On the opening day of the 2016/17 Serie A season, there were a number of raised eyebrows as the team-sheets were circulated. Both of Juventus’ big money transfers – Gonzalo Higuaín and Miralem Pjanić – were left on the bench.
However, it was the inclusion of a slight, floppy-haired winger in Fiorentina’s starting XI which also caught the eye.
Against the unrelenting champions, Paulo Sousa threw Federico Chiesa in at the deep end as Juventus proceeded to emphatically and ruthlessly exert their dominance. By half-time, Fiorentina were lucky to be behind by just the one goal and were yet to register a shot of any kind.
Yet, in a blunt 45 minutes for La Viola, the few highlights they could salvage came from the dancing feet of their precocious 18-year-old.
Chiesa didn’t return after the interval but, four years later, he can stride into that same Allianz Stadium and call it home following his deadline day move to Juventus. An initial two-year loan could culminate in a permanent transfer worth up to €60m if certain conditions are met. A hefty fee for an unquestionably talented player who is yet to demonstrate consistent excellence.
After making that dizzying debut, Chiesa didn’t earn a regular starting berth in Fiorentina’s side until the turn of the year. But has since become a fixture of the side, starting more than 30 league games in each of the past three seasons.
Under the stewardship of four different permanent managers, Chiesa has been shoehorned into a number of systems but inevitably out wide on the flanks, often on the right to match his stronger foot. That is until that particular position was eliminated when Fiorentina moved to a 3-5-2 early last season.
So as to avoid hindering Chiesa’s obvious attacking talents, the 22-year-old spent much of the previous campaign playing as one of Fiorentina’s two strikers. Despite hitting double figures for league goals and laying on a further six assists, doubts have been raised as to whether Chiesa is best suited through the middle.
His international manager, Roberto Mancini, has been unequivocal in his stance on the matter, telling Gazzetta dello Sport (via Football Italia) in January: “Chiesa plays in a position where he doesn’t actually play. He’s not a striker, he’s struggling playing as a second striker. He needs the line, on the wing he becomes devastating.”
Mancini’s reticence to classify Chiesa as a striker perhaps stems from the stigma that the young man suffers from rather wayward finishing.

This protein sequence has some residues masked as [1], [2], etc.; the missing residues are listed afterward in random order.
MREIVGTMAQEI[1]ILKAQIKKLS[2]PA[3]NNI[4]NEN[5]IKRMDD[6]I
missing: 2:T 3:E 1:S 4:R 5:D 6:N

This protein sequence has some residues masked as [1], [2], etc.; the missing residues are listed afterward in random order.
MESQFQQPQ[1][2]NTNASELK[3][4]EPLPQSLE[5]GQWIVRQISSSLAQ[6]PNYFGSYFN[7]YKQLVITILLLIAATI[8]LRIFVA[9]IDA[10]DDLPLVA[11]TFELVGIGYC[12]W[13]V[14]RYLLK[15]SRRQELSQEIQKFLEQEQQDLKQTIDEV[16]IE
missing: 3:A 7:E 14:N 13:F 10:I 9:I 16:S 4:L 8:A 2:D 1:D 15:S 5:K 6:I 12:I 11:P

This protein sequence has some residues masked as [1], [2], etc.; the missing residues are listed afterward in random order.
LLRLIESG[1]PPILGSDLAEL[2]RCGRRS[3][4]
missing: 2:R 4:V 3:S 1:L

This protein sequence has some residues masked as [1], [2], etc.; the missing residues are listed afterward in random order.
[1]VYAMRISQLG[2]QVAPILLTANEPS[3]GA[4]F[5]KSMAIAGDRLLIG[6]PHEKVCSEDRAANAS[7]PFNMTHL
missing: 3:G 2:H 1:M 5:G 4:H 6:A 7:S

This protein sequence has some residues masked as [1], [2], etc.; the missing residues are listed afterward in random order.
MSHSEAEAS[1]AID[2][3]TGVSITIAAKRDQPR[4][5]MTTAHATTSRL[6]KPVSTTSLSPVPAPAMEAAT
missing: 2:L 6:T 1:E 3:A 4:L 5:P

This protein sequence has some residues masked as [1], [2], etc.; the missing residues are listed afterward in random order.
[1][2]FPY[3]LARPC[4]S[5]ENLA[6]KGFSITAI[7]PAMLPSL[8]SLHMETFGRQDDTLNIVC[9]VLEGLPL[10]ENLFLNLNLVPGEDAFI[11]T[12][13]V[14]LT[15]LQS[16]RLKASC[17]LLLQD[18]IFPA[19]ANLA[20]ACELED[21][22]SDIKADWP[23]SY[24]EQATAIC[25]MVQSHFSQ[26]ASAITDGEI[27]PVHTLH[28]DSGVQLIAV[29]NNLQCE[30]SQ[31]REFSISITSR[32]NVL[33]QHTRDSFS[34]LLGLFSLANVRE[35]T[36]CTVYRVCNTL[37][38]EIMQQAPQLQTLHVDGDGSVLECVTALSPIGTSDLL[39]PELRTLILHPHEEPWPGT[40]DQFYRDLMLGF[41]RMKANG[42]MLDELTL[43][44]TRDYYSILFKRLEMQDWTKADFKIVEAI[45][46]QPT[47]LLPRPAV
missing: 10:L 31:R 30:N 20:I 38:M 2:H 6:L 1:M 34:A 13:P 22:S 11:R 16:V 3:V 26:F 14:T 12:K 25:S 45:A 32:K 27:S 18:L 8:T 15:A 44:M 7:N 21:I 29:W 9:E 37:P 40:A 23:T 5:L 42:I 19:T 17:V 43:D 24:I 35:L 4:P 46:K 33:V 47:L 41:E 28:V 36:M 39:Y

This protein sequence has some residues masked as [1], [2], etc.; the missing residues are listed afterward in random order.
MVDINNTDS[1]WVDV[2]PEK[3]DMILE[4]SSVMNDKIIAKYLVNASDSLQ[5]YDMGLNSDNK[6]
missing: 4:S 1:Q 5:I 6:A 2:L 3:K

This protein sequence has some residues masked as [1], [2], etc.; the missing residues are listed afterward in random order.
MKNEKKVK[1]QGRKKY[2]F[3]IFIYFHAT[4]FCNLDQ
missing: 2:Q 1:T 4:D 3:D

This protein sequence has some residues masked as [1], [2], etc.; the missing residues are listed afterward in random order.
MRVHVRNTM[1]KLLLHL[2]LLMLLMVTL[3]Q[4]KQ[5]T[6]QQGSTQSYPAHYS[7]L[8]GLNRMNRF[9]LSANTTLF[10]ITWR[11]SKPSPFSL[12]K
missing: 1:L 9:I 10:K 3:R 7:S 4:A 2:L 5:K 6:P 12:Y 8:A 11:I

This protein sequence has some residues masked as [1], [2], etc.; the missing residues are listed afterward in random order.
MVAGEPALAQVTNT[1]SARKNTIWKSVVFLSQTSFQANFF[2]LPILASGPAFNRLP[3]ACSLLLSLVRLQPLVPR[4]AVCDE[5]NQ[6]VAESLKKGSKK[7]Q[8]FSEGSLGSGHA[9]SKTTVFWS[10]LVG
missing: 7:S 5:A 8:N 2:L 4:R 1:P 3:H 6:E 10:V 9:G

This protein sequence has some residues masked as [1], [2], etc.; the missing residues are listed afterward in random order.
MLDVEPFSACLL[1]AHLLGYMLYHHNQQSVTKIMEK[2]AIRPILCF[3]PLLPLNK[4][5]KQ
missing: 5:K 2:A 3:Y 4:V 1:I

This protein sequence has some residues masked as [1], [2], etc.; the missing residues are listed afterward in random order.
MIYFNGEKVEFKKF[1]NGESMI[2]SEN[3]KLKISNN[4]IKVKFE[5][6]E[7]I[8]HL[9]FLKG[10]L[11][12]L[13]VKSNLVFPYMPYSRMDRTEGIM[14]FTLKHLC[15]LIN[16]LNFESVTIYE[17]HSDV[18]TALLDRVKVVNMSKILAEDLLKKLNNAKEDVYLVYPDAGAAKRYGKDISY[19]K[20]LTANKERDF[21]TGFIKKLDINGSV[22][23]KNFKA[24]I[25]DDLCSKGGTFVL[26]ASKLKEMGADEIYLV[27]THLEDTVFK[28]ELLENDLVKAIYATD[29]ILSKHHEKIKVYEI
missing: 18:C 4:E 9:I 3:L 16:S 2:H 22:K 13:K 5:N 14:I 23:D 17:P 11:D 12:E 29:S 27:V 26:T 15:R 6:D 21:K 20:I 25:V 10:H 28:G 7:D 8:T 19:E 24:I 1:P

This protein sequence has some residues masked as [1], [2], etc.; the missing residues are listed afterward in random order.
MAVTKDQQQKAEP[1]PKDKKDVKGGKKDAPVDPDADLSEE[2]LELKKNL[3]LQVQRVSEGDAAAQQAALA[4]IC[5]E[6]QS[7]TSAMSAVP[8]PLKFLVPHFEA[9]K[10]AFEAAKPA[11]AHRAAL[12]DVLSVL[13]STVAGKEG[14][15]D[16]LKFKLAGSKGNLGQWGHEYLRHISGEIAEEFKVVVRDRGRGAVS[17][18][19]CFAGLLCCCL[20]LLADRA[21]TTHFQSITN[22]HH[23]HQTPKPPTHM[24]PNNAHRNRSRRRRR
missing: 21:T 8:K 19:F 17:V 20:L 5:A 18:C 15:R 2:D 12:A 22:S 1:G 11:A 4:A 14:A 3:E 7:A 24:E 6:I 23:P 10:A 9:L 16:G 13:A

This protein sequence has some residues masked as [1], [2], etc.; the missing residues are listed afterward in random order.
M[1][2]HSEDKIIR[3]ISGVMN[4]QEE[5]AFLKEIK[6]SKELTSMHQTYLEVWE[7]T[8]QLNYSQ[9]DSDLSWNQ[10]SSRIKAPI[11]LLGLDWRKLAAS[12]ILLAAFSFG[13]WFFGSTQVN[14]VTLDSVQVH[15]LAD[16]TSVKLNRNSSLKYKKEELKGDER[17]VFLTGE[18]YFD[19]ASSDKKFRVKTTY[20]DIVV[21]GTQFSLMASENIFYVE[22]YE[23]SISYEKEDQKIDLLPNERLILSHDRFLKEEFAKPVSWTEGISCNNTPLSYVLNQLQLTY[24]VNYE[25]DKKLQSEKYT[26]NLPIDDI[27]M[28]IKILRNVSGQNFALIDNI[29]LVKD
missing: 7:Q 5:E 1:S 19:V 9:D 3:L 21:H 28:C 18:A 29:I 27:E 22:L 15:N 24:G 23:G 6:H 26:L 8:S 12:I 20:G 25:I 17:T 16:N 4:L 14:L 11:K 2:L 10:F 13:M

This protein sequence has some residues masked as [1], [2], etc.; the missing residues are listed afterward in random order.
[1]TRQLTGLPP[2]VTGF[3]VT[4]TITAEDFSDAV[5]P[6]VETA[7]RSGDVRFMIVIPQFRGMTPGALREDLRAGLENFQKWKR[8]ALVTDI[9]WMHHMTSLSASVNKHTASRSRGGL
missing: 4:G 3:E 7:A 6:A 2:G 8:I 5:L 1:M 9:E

Chiesa’s perceived tendency to miss the target is only heightened by the fact that his father, Enrico Chiesa, was a revered and prolific striker in the 1990s and early 2000s. Mancini even mentions that he’s had a word with the former Parma and Fiorentina forward, saying: “I told his father: ‘Tell him to relax, to find peace and joy. He gets to play football, it doesn’t happen to everyone. It’s a privilege’.”
However, Chiesa has clearly improved upon his performance in front of goal. Between 2017 and 2019 Chiesa underperformed his expected goals (xG) tally by four. Essentially, this suggests that an average player presented with Chiesa’s chances would have scored four more goals than Juve’s new man in this period. Yet, last season the Fiorentina academy product netted ten league goals from open play against an xG of 9.7, hinting at some newfound composure when taking aim.
As well as improving his finishing, Chiesa has been taking his prolific number of shots from less ambitious locations, although he could still improve in this area. Always keen to beat his man, Chiesa is also adept at creating chances for his teammates, laying on 14 league assists since 2017. Though this tally could be closer to 18 based on his expected assists and he is unlikely to be let down by the finishing prowess of his illustrious Juve colleagues.
Despite his respectable output last campaign, Chiesa evidently agrees with Mancini’s assessment, saying in April: “I’ve played more as a second striker this season because the coach wanted that,” as quoted by Football Italia. “If they move me out to the wing, I could help my team to the fullest.”
At Juventus, Chiesa is likely to be faced with the same dilemma, as the early indications suggest that rookie manager Andrea Pirlo is keen for his side to attack in a system resembling a 3-5-2. However, Pirlo may opt for the same solution Fiorentina coach Giuseppe Iachini has plumped for post-lockdown. Namely, deploying Chiesa at right wingback.
From this role, the Italy international can operate on the flanks, in the position he so covets. In addition, given Juve’s tendency to dominate the majority of their Serie A opponents, Chiesa’s duties will, more often than not, have much more of an emphasis upon ‘wing’, rather than ‘back’.
Wherever Pirlo decides to deploy his new charge, Juve have added another burgeoning talent to a side peppered with grizzled professionals and increasing infused with youth.
Yet, whether the Old Lady can count upon this undoubtedly promising, but far from flawless, blend to secure a tenth-straight Scudetto – in a season equipped with numerous credible challengers – remains to be seen.